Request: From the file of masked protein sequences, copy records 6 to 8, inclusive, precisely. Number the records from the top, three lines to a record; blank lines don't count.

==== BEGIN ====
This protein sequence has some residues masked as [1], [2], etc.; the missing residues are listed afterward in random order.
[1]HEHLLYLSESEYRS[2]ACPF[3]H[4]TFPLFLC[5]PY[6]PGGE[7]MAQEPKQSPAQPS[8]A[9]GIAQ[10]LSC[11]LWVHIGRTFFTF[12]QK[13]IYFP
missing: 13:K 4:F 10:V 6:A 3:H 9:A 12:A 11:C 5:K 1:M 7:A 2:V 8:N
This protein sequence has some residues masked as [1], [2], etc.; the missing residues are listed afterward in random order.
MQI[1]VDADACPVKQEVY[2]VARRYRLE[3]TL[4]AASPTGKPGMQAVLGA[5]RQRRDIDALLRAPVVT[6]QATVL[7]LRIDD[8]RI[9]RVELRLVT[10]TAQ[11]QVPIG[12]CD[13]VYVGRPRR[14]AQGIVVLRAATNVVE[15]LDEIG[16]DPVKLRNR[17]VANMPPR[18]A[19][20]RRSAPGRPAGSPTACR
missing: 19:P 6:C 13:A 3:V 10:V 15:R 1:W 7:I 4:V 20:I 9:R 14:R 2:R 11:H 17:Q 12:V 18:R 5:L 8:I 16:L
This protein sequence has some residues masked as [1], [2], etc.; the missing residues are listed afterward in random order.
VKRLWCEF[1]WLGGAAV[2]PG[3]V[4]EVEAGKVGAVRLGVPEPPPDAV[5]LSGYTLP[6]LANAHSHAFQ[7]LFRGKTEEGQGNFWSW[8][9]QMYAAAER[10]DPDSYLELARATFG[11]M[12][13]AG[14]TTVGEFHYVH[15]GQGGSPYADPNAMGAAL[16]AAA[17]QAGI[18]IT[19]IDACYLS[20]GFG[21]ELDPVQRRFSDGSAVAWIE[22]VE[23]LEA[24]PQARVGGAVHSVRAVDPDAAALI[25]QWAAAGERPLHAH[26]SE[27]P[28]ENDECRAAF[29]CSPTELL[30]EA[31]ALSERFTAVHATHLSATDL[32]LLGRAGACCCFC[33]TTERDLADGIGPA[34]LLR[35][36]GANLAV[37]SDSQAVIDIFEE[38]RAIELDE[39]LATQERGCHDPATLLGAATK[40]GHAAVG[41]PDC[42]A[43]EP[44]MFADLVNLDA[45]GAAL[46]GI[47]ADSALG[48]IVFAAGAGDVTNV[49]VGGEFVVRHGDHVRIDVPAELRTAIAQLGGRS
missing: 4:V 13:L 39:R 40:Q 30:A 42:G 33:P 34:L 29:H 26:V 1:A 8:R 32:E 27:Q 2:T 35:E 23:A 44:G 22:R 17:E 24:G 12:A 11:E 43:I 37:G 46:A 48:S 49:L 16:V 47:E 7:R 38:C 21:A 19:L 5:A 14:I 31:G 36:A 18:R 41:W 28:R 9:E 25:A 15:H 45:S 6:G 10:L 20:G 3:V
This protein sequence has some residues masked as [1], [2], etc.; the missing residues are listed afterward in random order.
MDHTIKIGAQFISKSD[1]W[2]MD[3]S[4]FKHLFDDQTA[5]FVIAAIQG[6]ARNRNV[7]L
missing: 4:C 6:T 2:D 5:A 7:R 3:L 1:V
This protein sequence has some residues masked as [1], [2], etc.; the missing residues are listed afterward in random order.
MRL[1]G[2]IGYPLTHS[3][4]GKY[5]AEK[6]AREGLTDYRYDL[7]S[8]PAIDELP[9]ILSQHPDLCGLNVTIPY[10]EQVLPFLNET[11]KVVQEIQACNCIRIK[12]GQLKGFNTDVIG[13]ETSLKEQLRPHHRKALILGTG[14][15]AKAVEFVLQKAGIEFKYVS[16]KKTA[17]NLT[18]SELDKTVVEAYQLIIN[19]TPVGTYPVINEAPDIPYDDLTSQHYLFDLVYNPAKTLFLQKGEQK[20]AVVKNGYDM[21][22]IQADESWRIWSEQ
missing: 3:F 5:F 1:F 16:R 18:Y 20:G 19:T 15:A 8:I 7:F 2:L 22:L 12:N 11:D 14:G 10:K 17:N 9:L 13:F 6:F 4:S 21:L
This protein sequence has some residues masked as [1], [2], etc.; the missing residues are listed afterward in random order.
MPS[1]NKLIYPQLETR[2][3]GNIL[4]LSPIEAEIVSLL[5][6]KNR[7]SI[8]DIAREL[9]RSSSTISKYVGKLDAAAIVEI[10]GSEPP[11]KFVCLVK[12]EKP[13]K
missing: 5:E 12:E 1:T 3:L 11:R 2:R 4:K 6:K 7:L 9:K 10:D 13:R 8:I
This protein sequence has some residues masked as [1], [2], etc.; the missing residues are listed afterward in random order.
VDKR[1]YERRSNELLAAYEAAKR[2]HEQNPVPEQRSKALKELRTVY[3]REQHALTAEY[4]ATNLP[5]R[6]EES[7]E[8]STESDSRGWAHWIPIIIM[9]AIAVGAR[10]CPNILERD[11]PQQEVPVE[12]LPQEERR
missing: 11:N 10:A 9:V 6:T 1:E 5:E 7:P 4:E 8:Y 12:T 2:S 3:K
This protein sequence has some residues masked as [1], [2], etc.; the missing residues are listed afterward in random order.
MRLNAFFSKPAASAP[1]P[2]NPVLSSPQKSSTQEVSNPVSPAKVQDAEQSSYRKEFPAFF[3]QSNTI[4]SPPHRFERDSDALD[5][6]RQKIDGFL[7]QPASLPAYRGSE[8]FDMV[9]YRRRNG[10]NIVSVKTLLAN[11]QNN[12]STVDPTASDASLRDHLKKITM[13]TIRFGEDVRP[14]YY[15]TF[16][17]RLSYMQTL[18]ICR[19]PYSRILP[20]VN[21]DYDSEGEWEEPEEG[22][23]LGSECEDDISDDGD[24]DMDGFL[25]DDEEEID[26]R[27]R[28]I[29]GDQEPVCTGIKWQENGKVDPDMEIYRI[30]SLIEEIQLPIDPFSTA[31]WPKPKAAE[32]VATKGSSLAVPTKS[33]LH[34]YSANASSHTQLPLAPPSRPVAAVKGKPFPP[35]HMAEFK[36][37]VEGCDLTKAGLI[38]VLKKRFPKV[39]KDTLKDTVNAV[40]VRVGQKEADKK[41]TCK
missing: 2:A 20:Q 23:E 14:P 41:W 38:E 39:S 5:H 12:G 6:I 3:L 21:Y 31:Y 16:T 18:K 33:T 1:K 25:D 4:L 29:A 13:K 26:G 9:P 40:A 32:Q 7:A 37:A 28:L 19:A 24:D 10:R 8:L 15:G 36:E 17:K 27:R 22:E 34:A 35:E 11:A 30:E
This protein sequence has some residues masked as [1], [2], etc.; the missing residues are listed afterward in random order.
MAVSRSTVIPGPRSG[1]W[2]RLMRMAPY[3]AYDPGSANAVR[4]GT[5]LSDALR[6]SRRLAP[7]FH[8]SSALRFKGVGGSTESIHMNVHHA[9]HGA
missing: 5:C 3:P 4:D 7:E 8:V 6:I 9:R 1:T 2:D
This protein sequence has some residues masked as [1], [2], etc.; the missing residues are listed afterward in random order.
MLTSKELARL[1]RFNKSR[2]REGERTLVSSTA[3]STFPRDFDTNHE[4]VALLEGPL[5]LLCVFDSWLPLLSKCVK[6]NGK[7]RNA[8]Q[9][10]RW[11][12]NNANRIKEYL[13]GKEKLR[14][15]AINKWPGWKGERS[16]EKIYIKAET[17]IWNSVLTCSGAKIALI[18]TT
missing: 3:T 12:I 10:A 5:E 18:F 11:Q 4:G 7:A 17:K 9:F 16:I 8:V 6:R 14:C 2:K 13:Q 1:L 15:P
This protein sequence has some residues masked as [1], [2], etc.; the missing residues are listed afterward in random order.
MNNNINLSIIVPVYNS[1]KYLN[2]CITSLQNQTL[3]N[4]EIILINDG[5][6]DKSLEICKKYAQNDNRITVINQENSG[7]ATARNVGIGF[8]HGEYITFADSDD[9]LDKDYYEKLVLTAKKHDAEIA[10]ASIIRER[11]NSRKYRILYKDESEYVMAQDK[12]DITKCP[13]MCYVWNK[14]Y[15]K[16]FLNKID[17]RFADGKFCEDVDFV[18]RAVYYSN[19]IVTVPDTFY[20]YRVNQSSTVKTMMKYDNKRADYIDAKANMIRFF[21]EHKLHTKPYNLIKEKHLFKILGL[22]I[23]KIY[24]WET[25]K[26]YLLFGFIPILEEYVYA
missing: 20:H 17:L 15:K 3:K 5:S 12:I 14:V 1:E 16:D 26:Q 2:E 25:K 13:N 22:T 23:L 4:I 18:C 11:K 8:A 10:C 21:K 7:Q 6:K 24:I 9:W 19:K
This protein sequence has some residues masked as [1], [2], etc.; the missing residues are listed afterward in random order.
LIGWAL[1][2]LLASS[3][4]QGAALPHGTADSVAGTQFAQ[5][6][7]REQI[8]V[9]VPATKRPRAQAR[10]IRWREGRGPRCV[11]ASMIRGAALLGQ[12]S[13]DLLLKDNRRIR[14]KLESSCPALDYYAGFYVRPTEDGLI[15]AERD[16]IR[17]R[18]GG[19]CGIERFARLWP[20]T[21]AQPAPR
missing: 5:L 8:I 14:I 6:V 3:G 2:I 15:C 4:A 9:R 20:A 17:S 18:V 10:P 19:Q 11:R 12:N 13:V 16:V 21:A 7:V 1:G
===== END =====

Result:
This protein sequence has some residues masked as [1], [2], etc.; the missing residues are listed afterward in random order.
MPS[1]NKLIYPQLETR[2][3]GNIL[4]LSPIEAEIVSLL[5][6]KNR[7]SI[8]DIAREL[9]RSSSTISKYVGKLDAAAIVEI[10]GSEPP[11]KFVCLVK[12]EKP[13]K
missing: 5:E 12:E 1:T 3:L 11:R 2:R 4:K 6:K 7:L 9:K 10:D 13:R 8:I
This protein sequence has some residues masked as [1], [2], etc.; the missing residues are listed afterward in random order.
VDKR[1]YERRSNELLAAYEAAKR[2]HEQNPVPEQRSKALKELRTVY[3]REQHALTAEY[4]ATNLP[5]R[6]EES[7]E[8]STESDSRGWAHWIPIIIM[9]AIAVGAR[10]CPNILERD[11]PQQEVPVE[12]LPQEERR
missing: 11:N 10:A 9:V 6:T 1:E 5:E 7:P 4:E 8:Y 12:T 2:S 3:K
This protein sequence has some residues masked as [1], [2], etc.; the missing residues are listed afterward in random order.
MRLNAFFSKPAASAP[1]P[2]NPVLSSPQKSSTQEVSNPVSPAKVQDAEQSSYRKEFPAFF[3]QSNTI[4]SPPHRFERDSDALD[5][6]RQKIDGFL[7]QPASLPAYRGSE[8]FDMV[9]YRRRNG[10]NIVSVKTLLAN[11]QNN[12]STVDPTASDASLRDHLKKITM[13]TIRFGEDVRP[14]YY[15]TF[16][17]RLSYMQTL[18]ICR[19]PYSRILP[20]VN[21]DYDSEGEWEEPEEG[22][23]LGSECEDDISDDGD[24]DMDGFL[25]DDEEEID[26]R[27]R[28]I[29]GDQEPVCTGIKWQENGKVDPDMEIYRI[30]SLIEEIQLPIDPFSTA[31]WPKPKAAE[32]VATKGSSLAVPTKS[33]LH[34]YSANASSHTQLPLAPPSRPVAAVKGKPFPP[35]HMAEFK[36][37]VEGCDLTKAGLI[38]VLKKRFPKV[39]KDTLKDTVNAV[40]VRVGQKEADKK[41]TCK
missing: 2:A 20:Q 23:E 14:P 41:W 38:E 39:S 5:H 12:G 6:I 3:L 21:Y 31:Y 16:T 18:K 33:T 1:K 25:D 4:L 29:A 13:K 26:G 9:P 40:A 32:Q 7:A 37:A 28:L 19:A 24:D 10:R 8:L 15:G 36:E 17:K 27:R 22:E 34:A 35:E 11:A 30:E